Here's a design flaw, or at least a UX drawback, of the traditional surgical scalpel: Changing the blade requires using a separate tool, like a pair of forceps. Here's a medical professional's quick demonstration of how to change a scalpel blade:
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However Bayha, a German company that's been making surgical tools since the early 1900s, has invented a tool-less scalpel changing system.
"Thanks to the locking system, the blade can be inserted and removed from the scalpel handle without touching the cutting edge. No blade remover is needed to remove the blade. The shape of the blade mount and the quick-release system of the scalpel with a bolt ensure that the blade sits firmly in the handle and guarantees a safe and precise cut."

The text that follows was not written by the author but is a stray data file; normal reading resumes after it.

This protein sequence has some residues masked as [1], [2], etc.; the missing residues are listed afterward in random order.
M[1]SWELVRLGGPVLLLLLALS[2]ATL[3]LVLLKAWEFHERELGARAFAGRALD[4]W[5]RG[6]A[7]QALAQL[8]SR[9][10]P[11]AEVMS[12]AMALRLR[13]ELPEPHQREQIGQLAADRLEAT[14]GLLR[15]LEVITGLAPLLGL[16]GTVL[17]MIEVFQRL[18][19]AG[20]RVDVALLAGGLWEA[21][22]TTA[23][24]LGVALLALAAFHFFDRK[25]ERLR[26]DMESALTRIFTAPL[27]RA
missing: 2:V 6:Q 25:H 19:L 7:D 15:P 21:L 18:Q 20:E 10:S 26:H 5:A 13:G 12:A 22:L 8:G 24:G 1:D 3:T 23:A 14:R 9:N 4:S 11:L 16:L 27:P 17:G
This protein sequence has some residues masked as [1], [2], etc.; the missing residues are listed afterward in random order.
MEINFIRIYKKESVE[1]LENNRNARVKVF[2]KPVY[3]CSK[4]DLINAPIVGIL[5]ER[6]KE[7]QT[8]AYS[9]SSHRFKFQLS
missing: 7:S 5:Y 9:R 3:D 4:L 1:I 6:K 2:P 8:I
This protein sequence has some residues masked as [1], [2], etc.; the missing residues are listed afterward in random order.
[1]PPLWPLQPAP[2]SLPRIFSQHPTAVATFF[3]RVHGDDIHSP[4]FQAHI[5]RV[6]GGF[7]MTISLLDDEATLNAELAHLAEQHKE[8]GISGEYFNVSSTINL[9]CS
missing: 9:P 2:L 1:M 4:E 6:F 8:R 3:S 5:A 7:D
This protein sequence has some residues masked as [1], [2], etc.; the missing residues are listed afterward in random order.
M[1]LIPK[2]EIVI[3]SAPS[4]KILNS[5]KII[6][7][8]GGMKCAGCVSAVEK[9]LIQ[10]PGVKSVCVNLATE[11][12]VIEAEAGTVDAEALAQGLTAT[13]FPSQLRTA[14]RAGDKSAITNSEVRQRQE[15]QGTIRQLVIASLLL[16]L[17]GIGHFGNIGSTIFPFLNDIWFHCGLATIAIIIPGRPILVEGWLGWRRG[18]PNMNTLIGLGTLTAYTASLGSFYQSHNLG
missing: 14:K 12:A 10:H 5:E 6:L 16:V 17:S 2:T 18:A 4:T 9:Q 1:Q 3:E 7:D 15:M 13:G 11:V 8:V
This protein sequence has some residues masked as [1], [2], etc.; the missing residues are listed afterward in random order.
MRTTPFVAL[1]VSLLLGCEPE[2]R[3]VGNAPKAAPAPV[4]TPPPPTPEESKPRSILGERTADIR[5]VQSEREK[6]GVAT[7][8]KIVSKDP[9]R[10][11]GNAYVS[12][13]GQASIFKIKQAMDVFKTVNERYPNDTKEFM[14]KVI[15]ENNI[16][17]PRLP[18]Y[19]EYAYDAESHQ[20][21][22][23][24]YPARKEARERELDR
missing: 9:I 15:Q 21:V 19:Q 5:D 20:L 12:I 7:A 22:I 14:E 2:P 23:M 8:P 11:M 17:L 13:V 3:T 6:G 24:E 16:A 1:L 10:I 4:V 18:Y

These were designed for surgeons and veterinarians, but over the years Bayha's high-quality scalpels have gained popularity with tradespeople and craftspeople as well; thus the company offers less expensive non-sterile versions of the blades, for those cutting into materials rather than people.
They also offer a safety cap that locks in place magnetically (a nice touch), for surgeons that like to use the same blades over and over again. Just kidding, the safety cap is of course for tradespeople.
Unlike surgeons, tradespeople occasionally have a need to work overhead. For handles No. 4 and No. 6, which tradespeople prefer, Bayha also offers wrist straps. Dropping the tool no longer requires climbing down from the scaffolding (or fetching the first aid kit for an unlucky assistant).
Sorry, fellow Yanks: Bayha does not appear to have U.S. distribution.
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